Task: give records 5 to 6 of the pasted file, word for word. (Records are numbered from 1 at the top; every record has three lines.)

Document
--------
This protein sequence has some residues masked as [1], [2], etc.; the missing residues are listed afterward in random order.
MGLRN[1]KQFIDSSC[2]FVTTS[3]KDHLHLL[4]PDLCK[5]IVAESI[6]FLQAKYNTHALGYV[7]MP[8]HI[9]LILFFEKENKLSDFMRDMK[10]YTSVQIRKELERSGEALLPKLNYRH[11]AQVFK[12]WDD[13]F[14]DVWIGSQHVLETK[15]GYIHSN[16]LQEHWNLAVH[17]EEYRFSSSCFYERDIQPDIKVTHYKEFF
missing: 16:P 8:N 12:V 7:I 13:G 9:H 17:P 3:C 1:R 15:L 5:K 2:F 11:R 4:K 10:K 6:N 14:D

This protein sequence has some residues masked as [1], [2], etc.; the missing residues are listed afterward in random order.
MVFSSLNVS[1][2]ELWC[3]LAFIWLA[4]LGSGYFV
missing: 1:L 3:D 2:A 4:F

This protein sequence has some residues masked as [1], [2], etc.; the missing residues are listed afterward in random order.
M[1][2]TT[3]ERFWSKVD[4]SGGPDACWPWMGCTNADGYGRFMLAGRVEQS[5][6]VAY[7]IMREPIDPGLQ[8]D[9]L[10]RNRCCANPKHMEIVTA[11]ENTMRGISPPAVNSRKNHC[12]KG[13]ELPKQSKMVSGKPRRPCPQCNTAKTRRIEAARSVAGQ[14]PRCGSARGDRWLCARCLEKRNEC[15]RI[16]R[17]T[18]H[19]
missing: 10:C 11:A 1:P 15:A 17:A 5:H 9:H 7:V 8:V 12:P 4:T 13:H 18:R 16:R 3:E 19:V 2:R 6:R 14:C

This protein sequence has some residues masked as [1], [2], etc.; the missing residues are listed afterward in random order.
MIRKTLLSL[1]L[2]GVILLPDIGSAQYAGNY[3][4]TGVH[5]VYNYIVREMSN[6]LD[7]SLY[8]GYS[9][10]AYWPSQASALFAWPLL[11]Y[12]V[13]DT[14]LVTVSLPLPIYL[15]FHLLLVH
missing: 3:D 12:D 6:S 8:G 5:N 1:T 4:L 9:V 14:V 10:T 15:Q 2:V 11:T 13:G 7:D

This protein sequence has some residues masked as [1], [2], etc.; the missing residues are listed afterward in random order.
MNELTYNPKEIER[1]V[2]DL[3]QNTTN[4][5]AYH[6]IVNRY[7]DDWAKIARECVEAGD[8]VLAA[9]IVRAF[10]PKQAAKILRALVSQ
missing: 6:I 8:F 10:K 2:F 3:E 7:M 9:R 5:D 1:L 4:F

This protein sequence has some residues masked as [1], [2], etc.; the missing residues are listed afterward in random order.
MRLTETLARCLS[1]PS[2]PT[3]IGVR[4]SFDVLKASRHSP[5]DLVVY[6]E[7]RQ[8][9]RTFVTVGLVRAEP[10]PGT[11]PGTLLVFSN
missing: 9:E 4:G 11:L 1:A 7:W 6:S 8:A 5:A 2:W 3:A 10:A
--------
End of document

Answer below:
This protein sequence has some residues masked as [1], [2], etc.; the missing residues are listed afterward in random order.
MNELTYNPKEIER[1]V[2]DL[3]QNTTN[4][5]AYH[6]IVNRY[7]DDWAKIARECVEAGD[8]VLAA[9]IVRAF[10]PKQAAKILRALVSQ
missing: 6:I 8:F 10:K 2:F 3:E 7:M 9:R 5:D 1:L 4:F

This protein sequence has some residues masked as [1], [2], etc.; the missing residues are listed afterward in random order.
MRLTETLARCLS[1]PS[2]PT[3]IGVR[4]SFDVLKASRHSP[5]DLVVY[6]E[7]RQ[8][9]RTFVTVGLVRAEP[10]PGT[11]PGTLLVFSN
missing: 9:E 4:G 11:L 1:A 7:W 6:S 8:A 5:A 2:W 3:A 10:A